Kenneth F. Kiple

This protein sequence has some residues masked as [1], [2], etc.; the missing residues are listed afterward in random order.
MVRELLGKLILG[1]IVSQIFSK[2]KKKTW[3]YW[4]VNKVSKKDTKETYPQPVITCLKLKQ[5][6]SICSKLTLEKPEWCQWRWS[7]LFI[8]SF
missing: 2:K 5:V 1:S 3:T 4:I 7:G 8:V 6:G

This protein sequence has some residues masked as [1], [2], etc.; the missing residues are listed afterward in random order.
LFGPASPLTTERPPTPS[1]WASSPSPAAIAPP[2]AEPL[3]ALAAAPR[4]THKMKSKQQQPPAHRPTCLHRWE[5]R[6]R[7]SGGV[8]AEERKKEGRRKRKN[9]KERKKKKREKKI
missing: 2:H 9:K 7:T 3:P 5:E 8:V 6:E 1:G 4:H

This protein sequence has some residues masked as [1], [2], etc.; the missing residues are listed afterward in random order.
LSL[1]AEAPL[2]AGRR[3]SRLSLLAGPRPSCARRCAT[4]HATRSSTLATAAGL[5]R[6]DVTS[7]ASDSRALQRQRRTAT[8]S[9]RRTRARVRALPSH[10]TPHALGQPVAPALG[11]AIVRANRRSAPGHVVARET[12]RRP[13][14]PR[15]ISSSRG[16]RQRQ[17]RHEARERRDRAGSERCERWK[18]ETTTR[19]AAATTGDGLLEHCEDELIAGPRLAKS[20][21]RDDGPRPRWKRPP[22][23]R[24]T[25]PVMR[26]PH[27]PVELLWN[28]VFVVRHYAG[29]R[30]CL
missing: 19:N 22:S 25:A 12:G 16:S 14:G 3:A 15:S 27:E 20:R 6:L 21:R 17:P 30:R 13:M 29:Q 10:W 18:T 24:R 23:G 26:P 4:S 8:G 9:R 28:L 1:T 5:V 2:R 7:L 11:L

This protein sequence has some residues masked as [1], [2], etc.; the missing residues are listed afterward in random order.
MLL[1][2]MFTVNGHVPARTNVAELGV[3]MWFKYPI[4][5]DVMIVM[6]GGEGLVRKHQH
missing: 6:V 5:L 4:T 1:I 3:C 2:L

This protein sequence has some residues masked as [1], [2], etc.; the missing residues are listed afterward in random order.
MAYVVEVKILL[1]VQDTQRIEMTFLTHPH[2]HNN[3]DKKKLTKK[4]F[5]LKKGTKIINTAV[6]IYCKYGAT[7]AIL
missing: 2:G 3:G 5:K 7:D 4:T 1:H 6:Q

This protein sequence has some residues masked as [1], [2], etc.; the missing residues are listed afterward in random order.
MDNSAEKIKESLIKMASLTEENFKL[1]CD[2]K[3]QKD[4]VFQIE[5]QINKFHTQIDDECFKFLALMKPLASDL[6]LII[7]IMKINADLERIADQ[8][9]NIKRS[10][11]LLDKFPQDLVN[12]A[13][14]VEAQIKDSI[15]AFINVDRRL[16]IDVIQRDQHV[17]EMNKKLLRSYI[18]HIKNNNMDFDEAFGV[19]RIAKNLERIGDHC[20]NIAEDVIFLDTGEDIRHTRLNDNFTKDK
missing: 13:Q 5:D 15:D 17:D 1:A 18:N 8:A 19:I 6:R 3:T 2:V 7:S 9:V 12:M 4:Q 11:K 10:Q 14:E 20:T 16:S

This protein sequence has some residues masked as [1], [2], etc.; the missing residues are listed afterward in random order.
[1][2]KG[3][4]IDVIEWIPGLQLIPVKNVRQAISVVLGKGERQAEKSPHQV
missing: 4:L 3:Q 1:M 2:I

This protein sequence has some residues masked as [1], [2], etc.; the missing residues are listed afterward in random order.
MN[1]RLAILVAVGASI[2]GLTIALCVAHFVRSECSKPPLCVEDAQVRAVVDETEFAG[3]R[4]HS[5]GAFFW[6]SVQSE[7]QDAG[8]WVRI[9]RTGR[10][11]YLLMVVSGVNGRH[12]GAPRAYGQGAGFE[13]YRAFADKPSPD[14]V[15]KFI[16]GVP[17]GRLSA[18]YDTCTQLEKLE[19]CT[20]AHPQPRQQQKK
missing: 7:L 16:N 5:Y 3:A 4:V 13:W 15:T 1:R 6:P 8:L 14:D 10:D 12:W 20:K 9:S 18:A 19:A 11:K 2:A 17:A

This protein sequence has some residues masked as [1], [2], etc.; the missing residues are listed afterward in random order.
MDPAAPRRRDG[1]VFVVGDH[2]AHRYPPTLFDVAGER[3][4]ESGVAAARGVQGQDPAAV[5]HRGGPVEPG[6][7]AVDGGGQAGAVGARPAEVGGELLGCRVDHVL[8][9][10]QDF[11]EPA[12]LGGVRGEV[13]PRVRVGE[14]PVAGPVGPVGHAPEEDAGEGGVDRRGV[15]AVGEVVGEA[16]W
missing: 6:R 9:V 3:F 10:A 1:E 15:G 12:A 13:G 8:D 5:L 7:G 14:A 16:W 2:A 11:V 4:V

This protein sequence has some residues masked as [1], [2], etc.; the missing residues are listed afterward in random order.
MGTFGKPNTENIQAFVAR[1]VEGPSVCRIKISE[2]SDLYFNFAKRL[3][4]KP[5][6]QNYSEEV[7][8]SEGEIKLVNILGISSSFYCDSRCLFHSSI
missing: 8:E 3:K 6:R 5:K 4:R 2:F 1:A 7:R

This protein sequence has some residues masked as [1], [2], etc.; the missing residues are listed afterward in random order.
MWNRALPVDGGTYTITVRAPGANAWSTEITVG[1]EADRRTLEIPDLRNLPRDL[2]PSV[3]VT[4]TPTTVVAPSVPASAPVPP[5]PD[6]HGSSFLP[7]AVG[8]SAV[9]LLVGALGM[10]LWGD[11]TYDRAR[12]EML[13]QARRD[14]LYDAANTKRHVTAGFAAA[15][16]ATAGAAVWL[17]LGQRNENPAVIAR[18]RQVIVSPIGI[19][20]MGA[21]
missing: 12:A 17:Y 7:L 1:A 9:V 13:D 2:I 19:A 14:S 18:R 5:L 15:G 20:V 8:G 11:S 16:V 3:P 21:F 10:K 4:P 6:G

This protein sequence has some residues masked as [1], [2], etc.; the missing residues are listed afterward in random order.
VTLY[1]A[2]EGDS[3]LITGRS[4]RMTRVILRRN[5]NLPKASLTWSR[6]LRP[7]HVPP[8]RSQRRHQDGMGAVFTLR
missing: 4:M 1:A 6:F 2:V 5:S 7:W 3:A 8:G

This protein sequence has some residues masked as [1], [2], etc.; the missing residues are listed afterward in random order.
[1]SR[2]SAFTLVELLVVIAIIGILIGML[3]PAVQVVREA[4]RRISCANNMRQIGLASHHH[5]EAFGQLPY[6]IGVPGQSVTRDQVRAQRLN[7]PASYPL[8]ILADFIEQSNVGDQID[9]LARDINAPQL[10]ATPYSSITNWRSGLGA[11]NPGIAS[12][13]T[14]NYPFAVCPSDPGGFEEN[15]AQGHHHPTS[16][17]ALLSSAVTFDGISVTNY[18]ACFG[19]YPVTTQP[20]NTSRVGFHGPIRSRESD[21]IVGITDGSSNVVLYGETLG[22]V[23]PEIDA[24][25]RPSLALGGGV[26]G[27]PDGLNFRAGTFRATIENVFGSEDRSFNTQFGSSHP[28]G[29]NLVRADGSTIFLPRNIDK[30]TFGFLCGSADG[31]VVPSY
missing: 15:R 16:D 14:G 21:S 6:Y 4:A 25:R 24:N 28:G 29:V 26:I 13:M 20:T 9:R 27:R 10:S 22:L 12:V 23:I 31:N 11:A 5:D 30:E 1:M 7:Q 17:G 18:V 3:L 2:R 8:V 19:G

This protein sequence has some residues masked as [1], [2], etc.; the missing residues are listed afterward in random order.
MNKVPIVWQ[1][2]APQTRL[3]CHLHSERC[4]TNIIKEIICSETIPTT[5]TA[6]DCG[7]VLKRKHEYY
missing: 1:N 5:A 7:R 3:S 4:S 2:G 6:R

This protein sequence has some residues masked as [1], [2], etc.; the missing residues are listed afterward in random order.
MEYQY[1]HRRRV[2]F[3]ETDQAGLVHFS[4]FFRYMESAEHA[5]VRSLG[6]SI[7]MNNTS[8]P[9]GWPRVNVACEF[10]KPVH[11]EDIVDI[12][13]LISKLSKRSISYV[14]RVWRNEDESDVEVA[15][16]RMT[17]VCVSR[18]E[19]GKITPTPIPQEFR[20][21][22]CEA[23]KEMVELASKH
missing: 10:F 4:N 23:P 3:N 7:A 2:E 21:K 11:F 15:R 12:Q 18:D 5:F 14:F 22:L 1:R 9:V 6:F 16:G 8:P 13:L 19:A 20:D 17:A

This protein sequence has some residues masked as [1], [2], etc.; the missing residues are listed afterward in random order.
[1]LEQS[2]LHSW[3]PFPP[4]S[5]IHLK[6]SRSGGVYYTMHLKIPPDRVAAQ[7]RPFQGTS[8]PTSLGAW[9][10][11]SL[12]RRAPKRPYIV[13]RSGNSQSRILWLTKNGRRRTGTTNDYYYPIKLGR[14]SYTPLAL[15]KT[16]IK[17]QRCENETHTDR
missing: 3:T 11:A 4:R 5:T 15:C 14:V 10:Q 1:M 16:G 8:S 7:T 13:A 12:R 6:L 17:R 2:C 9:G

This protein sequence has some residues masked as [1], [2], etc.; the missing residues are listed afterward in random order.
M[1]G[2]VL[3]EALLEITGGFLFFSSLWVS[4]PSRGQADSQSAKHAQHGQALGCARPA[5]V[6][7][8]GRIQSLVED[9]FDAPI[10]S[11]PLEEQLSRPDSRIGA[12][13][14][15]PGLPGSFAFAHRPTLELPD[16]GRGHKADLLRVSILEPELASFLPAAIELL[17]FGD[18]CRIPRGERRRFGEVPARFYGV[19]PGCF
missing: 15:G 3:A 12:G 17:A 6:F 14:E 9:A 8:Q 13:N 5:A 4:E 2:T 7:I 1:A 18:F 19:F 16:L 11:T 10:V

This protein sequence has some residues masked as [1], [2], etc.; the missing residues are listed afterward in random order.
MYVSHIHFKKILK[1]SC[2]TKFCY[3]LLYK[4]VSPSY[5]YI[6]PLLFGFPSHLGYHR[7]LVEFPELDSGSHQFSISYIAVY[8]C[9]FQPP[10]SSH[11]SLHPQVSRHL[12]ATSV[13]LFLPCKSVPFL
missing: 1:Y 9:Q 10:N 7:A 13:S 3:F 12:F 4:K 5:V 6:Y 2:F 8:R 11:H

This article reviews scholarship on the biology of African slaves. Mother Africa ensured that her sons and daughters could tolerate a disease environment sufficiently harsh that it served as a barrier to European outsiders for many centuries, keeping them confined to the coast and, save for some notable exceptions, away from the interior. Falciparum malaria and yellow fever, however, the chief ramparts in this barrier, did not remain confined to Africa. Rather, they reached the Americas with the Atlantic slave trade to rage among non-immune white and red people alike. But they largely spared blacks who were relatively resistant to these African illnesses, as well as to the bulk of those Eurasian diseases whose ravages were mostly directed at indigenous peoples. The sum of these pathogenic susceptibilities and immunities added up to the elimination of the latter (and white indentured servants) as contenders for tropical plantation labourers, and placed that onus squarely on the shoulders of the Africans. Yet, such a nomination in an age of rationalism bore with it the notion that black people, because of their ability to resist fevers, were sufficiently different biologically from Europeans as to constitute a separate branch of humankind and a lower one at that.